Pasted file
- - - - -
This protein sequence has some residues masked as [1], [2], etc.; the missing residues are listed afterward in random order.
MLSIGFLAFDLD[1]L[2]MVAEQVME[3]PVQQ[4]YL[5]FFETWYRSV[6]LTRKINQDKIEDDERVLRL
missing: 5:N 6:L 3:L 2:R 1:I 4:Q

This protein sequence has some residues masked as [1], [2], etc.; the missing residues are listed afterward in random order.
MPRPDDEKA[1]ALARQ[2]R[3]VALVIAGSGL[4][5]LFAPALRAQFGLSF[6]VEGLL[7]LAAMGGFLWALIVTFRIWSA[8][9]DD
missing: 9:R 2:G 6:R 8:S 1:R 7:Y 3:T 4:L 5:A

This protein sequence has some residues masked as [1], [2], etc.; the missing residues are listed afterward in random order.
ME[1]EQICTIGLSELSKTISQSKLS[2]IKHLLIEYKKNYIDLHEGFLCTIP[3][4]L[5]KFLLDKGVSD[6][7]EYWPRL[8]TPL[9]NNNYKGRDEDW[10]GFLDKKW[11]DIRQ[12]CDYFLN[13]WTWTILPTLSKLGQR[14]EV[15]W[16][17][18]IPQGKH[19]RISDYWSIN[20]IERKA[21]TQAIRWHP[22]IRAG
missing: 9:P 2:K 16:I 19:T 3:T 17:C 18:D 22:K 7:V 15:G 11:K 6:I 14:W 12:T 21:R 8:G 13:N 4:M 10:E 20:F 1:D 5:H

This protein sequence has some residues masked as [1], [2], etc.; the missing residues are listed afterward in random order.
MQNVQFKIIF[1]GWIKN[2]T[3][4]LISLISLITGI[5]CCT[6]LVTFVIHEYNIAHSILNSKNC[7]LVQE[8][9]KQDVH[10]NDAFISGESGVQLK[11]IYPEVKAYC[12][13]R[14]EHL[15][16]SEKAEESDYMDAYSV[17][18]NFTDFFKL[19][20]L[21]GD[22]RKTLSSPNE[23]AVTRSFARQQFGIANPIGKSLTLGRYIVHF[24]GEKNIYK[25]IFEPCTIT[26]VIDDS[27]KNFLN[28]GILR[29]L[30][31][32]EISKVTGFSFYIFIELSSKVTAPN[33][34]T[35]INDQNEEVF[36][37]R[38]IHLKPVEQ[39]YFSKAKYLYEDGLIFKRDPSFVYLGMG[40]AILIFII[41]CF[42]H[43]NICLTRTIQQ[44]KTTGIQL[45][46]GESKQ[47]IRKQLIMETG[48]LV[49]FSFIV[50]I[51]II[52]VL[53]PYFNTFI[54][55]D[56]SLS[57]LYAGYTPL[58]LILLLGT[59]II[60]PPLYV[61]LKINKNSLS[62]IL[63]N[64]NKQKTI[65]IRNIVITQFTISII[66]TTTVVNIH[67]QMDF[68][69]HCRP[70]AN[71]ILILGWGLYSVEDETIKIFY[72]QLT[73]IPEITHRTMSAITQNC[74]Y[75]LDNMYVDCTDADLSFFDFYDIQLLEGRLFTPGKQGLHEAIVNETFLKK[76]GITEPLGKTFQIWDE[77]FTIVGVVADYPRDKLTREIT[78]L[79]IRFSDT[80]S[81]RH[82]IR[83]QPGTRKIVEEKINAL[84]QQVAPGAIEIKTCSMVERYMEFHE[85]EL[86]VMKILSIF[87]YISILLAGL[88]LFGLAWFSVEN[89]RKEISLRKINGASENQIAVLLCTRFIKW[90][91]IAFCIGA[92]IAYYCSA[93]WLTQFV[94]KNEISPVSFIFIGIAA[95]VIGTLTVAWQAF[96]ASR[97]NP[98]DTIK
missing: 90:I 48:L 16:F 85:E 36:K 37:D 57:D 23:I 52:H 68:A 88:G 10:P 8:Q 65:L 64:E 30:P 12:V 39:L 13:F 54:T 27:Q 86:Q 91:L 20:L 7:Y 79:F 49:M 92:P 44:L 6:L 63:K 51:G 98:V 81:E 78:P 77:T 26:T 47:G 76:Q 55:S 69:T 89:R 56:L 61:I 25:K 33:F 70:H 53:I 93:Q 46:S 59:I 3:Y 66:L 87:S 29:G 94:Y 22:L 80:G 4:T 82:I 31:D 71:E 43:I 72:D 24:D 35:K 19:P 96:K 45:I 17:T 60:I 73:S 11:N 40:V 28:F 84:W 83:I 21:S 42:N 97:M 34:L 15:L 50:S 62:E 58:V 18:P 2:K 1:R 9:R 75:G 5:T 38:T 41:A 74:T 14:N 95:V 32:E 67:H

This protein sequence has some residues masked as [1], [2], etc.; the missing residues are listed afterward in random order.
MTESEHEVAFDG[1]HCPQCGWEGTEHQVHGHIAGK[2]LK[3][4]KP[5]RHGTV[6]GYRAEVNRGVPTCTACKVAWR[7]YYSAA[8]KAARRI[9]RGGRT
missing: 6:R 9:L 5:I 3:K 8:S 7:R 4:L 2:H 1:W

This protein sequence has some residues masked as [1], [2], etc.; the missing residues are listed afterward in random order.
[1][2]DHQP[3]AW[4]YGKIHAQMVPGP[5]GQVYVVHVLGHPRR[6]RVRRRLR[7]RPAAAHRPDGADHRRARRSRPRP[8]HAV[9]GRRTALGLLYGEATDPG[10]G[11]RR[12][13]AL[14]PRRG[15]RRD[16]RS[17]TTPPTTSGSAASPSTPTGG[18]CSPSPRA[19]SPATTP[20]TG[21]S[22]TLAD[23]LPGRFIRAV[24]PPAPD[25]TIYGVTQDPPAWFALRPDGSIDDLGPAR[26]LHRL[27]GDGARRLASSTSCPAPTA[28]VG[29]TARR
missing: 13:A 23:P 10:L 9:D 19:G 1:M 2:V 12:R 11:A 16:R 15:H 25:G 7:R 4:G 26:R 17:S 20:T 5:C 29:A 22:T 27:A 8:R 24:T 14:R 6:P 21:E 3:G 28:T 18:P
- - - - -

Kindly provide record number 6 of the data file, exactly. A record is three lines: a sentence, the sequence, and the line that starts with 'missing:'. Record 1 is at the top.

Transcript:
This protein sequence has some residues masked as [1], [2], etc.; the missing residues are listed afterward in random order.
[1][2]DHQP[3]AW[4]YGKIHAQMVPGP[5]GQVYVVHVLGHPRR[6]RVRRRLR[7]RPAAAHRPDGADHRRARRSRPRP[8]HAV[9]GRRTALGLLYGEATDPG[10]G[11]RR[12][13]AL[14]PRRG[15]RRD[16]RS[17]TTPPTTSGSAASPSTPTGG[18]CSPSPRA[19]SPATTP[20]TG[21]S[22]TLAD[23]LPGRFIRAV[24]PPAPD[25]TIYGVTQDPPAWFALRPDGSIDDLGPAR[26]LHRL[27]GDGARRLASSTSCPAPTA[28]VG[29]TARR
missing: 13:A 23:P 10:L 9:D 19:G 1:M 2:V 12:R 11:A 16:R 15:H 25:G 7:R 4:G 26:R 17:S 20:T 5:C 29:A 22:T 27:A 8:R 24:T 14:R 6:P 21:E 3:G 28:T 18:P